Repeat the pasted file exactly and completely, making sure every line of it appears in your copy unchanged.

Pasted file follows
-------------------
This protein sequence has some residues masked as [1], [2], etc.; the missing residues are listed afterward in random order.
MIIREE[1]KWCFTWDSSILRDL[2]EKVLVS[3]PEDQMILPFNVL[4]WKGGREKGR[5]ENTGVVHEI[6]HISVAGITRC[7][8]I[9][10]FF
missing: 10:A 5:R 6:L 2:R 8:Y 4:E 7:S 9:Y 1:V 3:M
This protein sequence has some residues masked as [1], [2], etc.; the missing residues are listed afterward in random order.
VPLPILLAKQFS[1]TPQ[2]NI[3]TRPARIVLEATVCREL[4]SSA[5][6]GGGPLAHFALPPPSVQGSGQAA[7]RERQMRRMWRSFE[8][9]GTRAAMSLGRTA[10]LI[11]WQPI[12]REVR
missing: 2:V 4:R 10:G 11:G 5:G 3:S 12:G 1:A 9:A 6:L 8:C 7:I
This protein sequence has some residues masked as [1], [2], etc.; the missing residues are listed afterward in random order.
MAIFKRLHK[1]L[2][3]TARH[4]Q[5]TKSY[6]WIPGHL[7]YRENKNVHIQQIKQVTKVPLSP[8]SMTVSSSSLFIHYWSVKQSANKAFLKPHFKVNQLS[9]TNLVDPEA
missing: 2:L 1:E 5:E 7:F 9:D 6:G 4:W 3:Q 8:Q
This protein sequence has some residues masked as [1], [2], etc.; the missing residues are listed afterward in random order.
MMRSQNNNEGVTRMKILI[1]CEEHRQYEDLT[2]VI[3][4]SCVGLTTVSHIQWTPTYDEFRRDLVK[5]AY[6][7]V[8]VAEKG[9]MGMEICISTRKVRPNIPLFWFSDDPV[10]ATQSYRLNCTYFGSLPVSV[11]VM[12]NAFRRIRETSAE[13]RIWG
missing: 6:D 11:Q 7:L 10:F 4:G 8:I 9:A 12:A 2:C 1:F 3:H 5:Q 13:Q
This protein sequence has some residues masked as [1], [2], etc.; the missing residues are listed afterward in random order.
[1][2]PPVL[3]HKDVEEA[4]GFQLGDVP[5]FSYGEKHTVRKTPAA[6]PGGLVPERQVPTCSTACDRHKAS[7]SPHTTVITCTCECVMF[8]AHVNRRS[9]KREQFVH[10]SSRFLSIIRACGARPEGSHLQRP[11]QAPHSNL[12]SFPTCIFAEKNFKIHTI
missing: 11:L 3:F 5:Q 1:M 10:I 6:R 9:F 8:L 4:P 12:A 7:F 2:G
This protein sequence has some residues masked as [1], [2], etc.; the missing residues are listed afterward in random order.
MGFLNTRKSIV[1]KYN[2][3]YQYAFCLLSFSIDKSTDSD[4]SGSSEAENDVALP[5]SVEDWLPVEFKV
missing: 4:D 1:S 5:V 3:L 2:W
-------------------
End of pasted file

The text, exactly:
This protein sequence has some residues masked as [1], [2], etc.; the missing residues are listed afterward in random order.
MIIREE[1]KWCFTWDSSILRDL[2]EKVLVS[3]PEDQMILPFNVL[4]WKGGREKGR[5]ENTGVVHEI[6]HISVAGITRC[7][8]I[9][10]FF
missing: 10:A 5:R 6:L 2:R 8:Y 4:E 7:S 9:Y 1:V 3:M
This protein sequence has some residues masked as [1], [2], etc.; the missing residues are listed afterward in random order.
VPLPILLAKQFS[1]TPQ[2]NI[3]TRPARIVLEATVCREL[4]SSA[5][6]GGGPLAHFALPPPSVQGSGQAA[7]RERQMRRMWRSFE[8][9]GTRAAMSLGRTA[10]LI[11]WQPI[12]REVR
missing: 2:V 4:R 10:G 11:G 5:G 3:S 12:G 1:A 9:A 6:L 8:C 7:I
This protein sequence has some residues masked as [1], [2], etc.; the missing residues are listed afterward in random order.
MAIFKRLHK[1]L[2][3]TARH[4]Q[5]TKSY[6]WIPGHL[7]YRENKNVHIQQIKQVTKVPLSP[8]SMTVSSSSLFIHYWSVKQSANKAFLKPHFKVNQLS[9]TNLVDPEA
missing: 2:L 1:E 5:E 7:F 9:D 6:G 4:W 3:Q 8:Q
This protein sequence has some residues masked as [1], [2], etc.; the missing residues are listed afterward in random order.
MMRSQNNNEGVTRMKILI[1]CEEHRQYEDLT[2]VI[3][4]SCVGLTTVSHIQWTPTYDEFRRDLVK[5]AY[6][7]V[8]VAEKG[9]MGMEICISTRKVRPNIPLFWFSDDPV[10]ATQSYRLNCTYFGSLPVSV[11]VM[12]NAFRRIRETSAE[13]RIWG
missing: 6:D 11:Q 7:L 10:F 4:G 8:I 9:A 12:A 2:C 1:F 3:H 5:Q 13:Q
This protein sequence has some residues masked as [1], [2], etc.; the missing residues are listed afterward in random order.
[1][2]PPVL[3]HKDVEEA[4]GFQLGDVP[5]FSYGEKHTVRKTPAA[6]PGGLVPERQVPTCSTACDRHKAS[7]SPHTTVITCTCECVMF[8]AHVNRRS[9]KREQFVH[10]SSRFLSIIRACGARPEGSHLQRP[11]QAPHSNL[12]SFPTCIFAEKNFKIHTI
missing: 11:L 3:F 5:Q 1:M 10:I 6:R 9:F 8:L 4:P 12:A 7:F 2:G
This protein sequence has some residues masked as [1], [2], etc.; the missing residues are listed afterward in random order.
MGFLNTRKSIV[1]KYN[2][3]YQYAFCLLSFSIDKSTDSD[4]SGSSEAENDVALP[5]SVEDWLPVEFKV
missing: 4:D 1:S 5:V 3:L 2:W